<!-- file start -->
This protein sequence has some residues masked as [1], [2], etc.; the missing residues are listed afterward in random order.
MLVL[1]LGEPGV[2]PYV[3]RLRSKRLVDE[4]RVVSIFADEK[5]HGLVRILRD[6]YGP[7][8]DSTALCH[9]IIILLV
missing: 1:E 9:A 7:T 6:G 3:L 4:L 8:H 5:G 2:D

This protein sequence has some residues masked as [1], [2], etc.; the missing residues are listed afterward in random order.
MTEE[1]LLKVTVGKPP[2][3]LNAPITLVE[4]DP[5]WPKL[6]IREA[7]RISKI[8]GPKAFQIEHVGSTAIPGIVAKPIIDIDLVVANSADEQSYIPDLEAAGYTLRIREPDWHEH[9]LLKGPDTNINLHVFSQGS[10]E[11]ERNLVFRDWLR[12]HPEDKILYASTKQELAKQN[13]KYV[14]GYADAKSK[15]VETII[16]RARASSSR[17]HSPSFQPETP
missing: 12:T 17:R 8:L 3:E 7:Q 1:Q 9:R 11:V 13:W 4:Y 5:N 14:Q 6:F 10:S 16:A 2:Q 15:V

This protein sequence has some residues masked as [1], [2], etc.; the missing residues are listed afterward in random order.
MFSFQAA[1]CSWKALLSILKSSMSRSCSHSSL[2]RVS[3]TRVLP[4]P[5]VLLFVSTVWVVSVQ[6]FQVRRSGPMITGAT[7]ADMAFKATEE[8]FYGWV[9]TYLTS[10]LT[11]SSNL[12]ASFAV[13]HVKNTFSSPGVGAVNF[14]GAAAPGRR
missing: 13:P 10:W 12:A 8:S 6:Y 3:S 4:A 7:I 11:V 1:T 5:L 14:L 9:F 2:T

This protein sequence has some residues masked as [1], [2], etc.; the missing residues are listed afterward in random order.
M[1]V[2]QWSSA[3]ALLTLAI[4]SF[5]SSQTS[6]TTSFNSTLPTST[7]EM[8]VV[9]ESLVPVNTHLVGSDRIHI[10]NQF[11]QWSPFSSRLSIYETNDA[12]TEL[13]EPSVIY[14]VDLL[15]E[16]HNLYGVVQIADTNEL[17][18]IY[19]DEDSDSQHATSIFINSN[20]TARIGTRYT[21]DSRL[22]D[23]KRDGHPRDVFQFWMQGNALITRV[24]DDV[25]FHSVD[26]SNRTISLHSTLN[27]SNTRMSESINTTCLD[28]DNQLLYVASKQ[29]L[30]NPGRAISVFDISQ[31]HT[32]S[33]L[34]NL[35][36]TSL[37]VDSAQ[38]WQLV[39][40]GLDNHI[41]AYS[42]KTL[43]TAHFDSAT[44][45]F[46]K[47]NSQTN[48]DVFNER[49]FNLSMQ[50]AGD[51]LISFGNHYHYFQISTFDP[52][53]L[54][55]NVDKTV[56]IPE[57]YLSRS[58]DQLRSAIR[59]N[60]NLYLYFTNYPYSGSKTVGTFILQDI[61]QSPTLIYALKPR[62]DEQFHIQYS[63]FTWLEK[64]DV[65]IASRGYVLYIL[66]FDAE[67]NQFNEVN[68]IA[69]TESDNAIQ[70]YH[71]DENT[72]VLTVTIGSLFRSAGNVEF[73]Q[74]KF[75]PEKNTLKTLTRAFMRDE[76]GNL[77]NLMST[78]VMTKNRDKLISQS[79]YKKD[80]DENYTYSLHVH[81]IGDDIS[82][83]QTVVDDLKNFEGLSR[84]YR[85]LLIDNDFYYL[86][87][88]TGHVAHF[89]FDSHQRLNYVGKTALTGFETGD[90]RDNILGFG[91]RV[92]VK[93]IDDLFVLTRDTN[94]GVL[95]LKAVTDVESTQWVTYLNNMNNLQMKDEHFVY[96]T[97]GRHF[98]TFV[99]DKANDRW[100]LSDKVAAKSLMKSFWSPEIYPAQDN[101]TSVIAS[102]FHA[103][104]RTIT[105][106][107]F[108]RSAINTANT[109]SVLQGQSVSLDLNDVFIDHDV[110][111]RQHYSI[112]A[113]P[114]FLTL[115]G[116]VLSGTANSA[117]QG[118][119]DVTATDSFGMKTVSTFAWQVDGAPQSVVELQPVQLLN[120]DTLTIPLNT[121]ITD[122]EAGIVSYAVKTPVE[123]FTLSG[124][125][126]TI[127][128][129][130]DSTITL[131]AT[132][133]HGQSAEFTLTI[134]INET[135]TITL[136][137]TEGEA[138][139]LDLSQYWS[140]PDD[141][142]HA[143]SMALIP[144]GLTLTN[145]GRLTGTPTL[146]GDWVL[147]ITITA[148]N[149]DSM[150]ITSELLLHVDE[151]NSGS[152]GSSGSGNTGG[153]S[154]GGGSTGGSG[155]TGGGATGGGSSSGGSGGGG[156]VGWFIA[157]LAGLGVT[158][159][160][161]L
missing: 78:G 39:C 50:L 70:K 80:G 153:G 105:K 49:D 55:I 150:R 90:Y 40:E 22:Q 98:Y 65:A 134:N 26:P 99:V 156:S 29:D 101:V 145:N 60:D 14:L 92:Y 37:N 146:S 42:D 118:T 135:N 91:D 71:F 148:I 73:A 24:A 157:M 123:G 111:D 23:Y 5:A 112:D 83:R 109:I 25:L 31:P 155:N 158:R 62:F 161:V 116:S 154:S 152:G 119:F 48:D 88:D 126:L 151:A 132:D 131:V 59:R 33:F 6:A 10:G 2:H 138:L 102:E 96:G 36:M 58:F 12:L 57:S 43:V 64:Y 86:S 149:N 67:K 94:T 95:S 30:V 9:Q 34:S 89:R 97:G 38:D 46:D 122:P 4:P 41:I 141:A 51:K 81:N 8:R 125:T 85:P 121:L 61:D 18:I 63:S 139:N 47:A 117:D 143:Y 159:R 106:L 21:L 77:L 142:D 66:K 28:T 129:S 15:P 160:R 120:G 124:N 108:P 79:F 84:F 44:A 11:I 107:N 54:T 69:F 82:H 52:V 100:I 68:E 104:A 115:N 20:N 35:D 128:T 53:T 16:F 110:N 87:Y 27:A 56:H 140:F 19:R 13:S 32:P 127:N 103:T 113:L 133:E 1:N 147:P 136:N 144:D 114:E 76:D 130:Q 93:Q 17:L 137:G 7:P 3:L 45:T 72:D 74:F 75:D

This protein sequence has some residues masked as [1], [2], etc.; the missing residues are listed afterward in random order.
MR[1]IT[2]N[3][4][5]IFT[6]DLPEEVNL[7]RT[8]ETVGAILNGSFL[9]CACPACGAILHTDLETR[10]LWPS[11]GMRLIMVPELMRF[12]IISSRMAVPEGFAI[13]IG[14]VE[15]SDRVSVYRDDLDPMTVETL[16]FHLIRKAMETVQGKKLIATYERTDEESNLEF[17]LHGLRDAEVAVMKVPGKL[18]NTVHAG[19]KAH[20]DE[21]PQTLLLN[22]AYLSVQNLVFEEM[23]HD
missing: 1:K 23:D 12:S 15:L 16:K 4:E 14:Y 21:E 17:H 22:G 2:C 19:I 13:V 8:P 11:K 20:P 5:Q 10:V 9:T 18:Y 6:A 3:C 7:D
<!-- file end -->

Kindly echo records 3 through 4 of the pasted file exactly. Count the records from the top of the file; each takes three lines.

This protein sequence has some residues masked as [1], [2], etc.; the missing residues are listed afterward in random order.
MFSFQAA[1]CSWKALLSILKSSMSRSCSHSSL[2]RVS[3]TRVLP[4]P[5]VLLFVSTVWVVSVQ[6]FQVRRSGPMITGAT[7]ADMAFKATEE[8]FYGWV[9]TYLTS[10]LT[11]SSNL[12]ASFAV[13]HVKNTFSSPGVGAVNF[14]GAAAPGRR
missing: 13:P 10:W 12:A 8:S 6:Y 3:S 4:A 7:I 11:V 1:T 5:L 14:L 9:F 2:T

This protein sequence has some residues masked as [1], [2], etc.; the missing residues are listed afterward in random order.
M[1]V[2]QWSSA[3]ALLTLAI[4]SF[5]SSQTS[6]TTSFNSTLPTST[7]EM[8]VV[9]ESLVPVNTHLVGSDRIHI[10]NQF[11]QWSPFSSRLSIYETNDA[12]TEL[13]EPSVIY[14]VDLL[15]E[16]HNLYGVVQIADTNEL[17][18]IY[19]DEDSDSQHATSIFINSN[20]TARIGTRYT[21]DSRL[22]D[23]KRDGHPRDVFQFWMQGNALITRV[24]DDV[25]FHSVD[26]SNRTISLHSTLN[27]SNTRMSESINTTCLD[28]DNQLLYVASKQ[29]L[30]NPGRAISVFDISQ[31]HT[32]S[33]L[34]NL[35][36]TSL[37]VDSAQ[38]WQLV[39][40]GLDNHI[41]AYS[42]KTL[43]TAHFDSAT[44][45]F[46]K[47]NSQTN[48]DVFNER[49]FNLSMQ[50]AGD[51]LISFGNHYHYFQISTFDP[52][53]L[54][55]NVDKTV[56]IPE[57]YLSRS[58]DQLRSAIR[59]N[60]NLYLYFTNYPYSGSKTVGTFILQDI[61]QSPTLIYALKPR[62]DEQFHIQYS[63]FTWLEK[64]DV[65]IASRGYVLYIL[66]FDAE[67]NQFNEVN[68]IA[69]TESDNAIQ[70]YH[71]DENT[72]VLTVTIGSLFRSAGNVEF[73]Q[74]KF[75]PEKNTLKTLTRAFMRDE[76]GNL[77]NLMST[78]VMTKNRDKLISQS[79]YKKD[80]DENYTYSLHVH[81]IGDDIS[82][83]QTVVDDLKNFEGLSR[84]YR[85]LLIDNDFYYL[86][87][88]TGHVAHF[89]FDSHQRLNYVGKTALTGFETGD[90]RDNILGFG[91]RV[92]VK[93]IDDLFVLTRDTN[94]GVL[95]LKAVTDVESTQWVTYLNNMNNLQMKDEHFVY[96]T[97]GRHF[98]TFV[99]DKANDRW[100]LSDKVAAKSLMKSFWSPEIYPAQDN[101]TSVIAS[102]FHA[103][104]RTIT[105][106][107]F[108]RSAINTANT[109]SVLQGQSVSLDLNDVFIDHDV[110][111]RQHYSI[112]A[113]P[114]FLTL[115]G[116]VLSGTANSA[117]QG[118][119]DVTATDSFGMKTVSTFAWQVDGAPQSVVELQPVQLLN[120]DTLTIPLNT[121]ITD[122]EAGIVSYAVKTPVE[123]FTLSG[124][125][126]TI[127][128][129][130]DSTITL[131]AT[132][133]HGQSAEFTLTI[134]INET[135]TITL[136][137]TEGEA[138][139]LDLSQYWS[140]PDD[141][142]HA[143]SMALIP[144]GLTLTN[145]GRLTGTPTL[146]GDWVL[147]ITITA[148]N[149]DSM[150]ITSELLLHVDE[151]NSGS[152]GSSGSGNTGG[153]S[154]GGGSTGGSG[155]TGGGATGGGSSSGGSGGGG[156]VGWFIA[157]LAGLGVT[158][159][160][161]L
missing: 78:G 39:C 50:L 70:K 80:G 153:G 105:K 49:D 55:I 150:R 90:Y 40:E 22:Q 98:Y 65:A 134:N 26:P 99:V 156:S 29:D 101:V 145:N 60:D 14:L 92:Y 37:N 146:S 42:D 118:T 135:N 91:D 71:F 148:I 73:A 24:A 157:M 123:G 111:D 23:Y 5:A 112:D 83:R 109:I 25:L 31:P 155:N 158:R 62:F 161:V 116:S 154:S 152:G 119:F 48:D 88:D 126:L 151:A 132:D 131:V 59:R 33:F 6:A 10:G 2:H 138:L 102:E 96:G 36:M 58:F 12:L 57:S 43:V 64:Y 86:S 149:N 67:K 94:T 95:S 30:V 9:Q 34:S 89:R 97:G 38:D 46:D 122:P 4:P 41:I 141:A 51:K 81:N 8:R 125:T 85:P 121:L 61:D 18:I 63:S 139:N 47:A 117:D 143:Y 159:R 106:L 21:L 77:L 142:D 66:K 28:T 129:S 15:P 160:R 120:G 124:N 108:P 79:F 84:F 44:A 11:I 107:N 54:T 69:F 82:H 52:V 100:I 68:E 104:A 115:N 20:N 35:D 128:T 53:T 16:F 110:N 87:Y 27:A 56:H 140:F 19:R 13:S 32:P 127:N 103:T 113:L 133:E 1:N 147:P 136:N 144:D 114:E 76:D 130:Q 93:Q 17:L 137:G 7:P 3:L 45:T 72:D 74:F 75:D